After the release of the U.K consumer inflation data, the British pound traded lower while the euro remained steady in the late session. Disappointing the analysts’ expectations, the inflation figures just remained steady as the decision of Britain to the leave the European region seemed to haunt the global market even stronger.

As of 15:55 UTC, the pound declined 0.82 percent or 0.0109 against the greenback to trade at 1.3223 while the euro gained 0.02 percent against its U.S. counterpart to 1.238. The U.S. dollar found a slight recovery against a basket of currencies despite the mixed comments from the Fed officials.

Before the release of the data, the pound was already down by 0.15 percent, an extension of a rough week recently. The currency was greatly challenged as the Bank of England remained indecisive on its monetary policy rate.  However, it found a short breathing moment as the British economy was thought of recovering after Brexit.

Currency Outlook

The GBP will still be under great pressure as the investors await for the economic data to be disclosed until the end of the week. Investors have become anxious since the central banks could not release a definite plan on their respective monetary policies. Even the other currencies were prone from fluctuations as cash rate and economic recovery disturb the global financial market.


An expert from Credit Agricole shared “Sterling may be less sensitive to potential positive surprises and vulnerable to losses in the event of data disappointments ahead of the BoE meeting. Indeed, we suspect that the MPC will likely stick to its very cautious assessment of the economy and fairly dovish policy outlook despite the latest more upbeat activity data.”

Further, this is what Citi Currency Strategist Josh O’Byrne has to say “We doubt sterling moves on inflation data will stick. The (BOE's) Monetary Policy Committee have indicated a preference for first stabilising demand and a willingness to overshoot the 2 per cent (inflation) target.”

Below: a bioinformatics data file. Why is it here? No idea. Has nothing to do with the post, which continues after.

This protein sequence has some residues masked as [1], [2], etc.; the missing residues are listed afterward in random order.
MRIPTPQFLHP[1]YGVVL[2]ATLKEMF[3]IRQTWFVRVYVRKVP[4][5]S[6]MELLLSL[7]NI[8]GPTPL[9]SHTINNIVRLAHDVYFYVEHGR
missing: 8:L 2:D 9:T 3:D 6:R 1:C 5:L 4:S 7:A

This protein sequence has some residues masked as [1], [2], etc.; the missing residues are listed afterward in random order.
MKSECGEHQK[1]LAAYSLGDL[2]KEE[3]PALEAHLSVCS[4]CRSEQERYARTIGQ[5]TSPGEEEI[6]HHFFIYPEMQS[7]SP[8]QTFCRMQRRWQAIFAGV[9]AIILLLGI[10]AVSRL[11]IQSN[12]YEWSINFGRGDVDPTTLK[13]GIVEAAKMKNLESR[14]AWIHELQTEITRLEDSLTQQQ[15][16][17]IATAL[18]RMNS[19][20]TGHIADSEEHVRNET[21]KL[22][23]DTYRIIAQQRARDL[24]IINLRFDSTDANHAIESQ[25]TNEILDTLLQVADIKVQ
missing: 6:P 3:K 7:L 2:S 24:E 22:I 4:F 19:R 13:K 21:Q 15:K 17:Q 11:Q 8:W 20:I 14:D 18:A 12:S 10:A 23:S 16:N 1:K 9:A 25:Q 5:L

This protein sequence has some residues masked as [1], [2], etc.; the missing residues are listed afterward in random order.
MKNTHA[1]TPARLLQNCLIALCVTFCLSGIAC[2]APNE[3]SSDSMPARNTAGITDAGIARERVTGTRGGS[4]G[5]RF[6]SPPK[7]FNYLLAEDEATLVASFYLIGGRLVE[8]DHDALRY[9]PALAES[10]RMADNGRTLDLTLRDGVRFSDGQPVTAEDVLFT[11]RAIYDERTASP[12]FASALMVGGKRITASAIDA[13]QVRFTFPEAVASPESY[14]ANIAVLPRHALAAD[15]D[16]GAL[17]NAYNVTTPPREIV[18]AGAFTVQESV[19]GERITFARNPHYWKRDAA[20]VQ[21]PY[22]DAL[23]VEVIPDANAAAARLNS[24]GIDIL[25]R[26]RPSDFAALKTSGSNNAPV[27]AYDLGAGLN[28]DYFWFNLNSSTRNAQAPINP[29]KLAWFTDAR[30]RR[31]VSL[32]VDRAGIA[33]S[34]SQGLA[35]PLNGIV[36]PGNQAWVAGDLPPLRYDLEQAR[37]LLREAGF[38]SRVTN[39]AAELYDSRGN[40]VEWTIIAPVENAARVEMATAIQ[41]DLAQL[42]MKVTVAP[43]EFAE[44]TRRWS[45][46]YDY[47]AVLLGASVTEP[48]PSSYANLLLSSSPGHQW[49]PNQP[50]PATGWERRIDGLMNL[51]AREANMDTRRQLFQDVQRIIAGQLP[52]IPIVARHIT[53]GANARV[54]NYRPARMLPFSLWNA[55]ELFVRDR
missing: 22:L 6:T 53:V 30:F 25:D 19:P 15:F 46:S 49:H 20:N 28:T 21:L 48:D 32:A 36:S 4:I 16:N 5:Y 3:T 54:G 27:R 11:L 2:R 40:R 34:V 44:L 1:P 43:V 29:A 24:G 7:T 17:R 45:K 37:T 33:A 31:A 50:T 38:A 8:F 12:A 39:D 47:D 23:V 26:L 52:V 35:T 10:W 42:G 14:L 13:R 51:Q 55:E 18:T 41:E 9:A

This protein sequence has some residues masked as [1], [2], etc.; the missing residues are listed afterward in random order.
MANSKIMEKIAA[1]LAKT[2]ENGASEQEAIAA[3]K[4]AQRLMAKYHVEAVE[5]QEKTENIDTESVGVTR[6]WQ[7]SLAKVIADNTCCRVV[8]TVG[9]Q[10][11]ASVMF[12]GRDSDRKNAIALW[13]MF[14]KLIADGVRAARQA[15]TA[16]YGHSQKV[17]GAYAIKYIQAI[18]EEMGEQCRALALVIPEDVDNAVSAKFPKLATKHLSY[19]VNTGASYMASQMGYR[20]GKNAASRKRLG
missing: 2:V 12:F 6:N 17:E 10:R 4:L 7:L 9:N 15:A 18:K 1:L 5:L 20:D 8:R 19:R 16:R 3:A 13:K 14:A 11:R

UK Inflation Steady

Based on the data released, the consumer price index remained by 0.6 percent in August, disappointing the market expectation of 0.7 percent jump after the sterling fell for successive sessions. The ramp up food prices and air fares were just some of the factors which hindered the highly awaited climb of inflation.


Further, the retail price index declined from 1.9  percent in July to 1.8 percent in August. The Office for National Statistics reported that the there was a little indication regarding the transfer of depreciation of the sterling being poured to consumer prices after the feared impact of Brexit.

Capital Economics UK economist Scott Bowman explained “"Consumer price index inflation. Should resume its upward journey in coming months. The effects of sterling's recent fall on import prices will gradually feed through to consumer prices, while the contribution from the previous falls in commodity prices will continue to wane.”

Mike Prestwood, head of inflation at the ONS almost had the same view on the matter. Mr. Preswood noted that the raw materials costs have risen for  the second month running, partly due to the falling value of the pound, though there is little sign of this feeding through to consumer prices yet.

As of writing, here’s the British Pound’s exchange rates:

EUR/GBP             0.85026

GBP/CHF             1.28447

GBP/JPY               135.277


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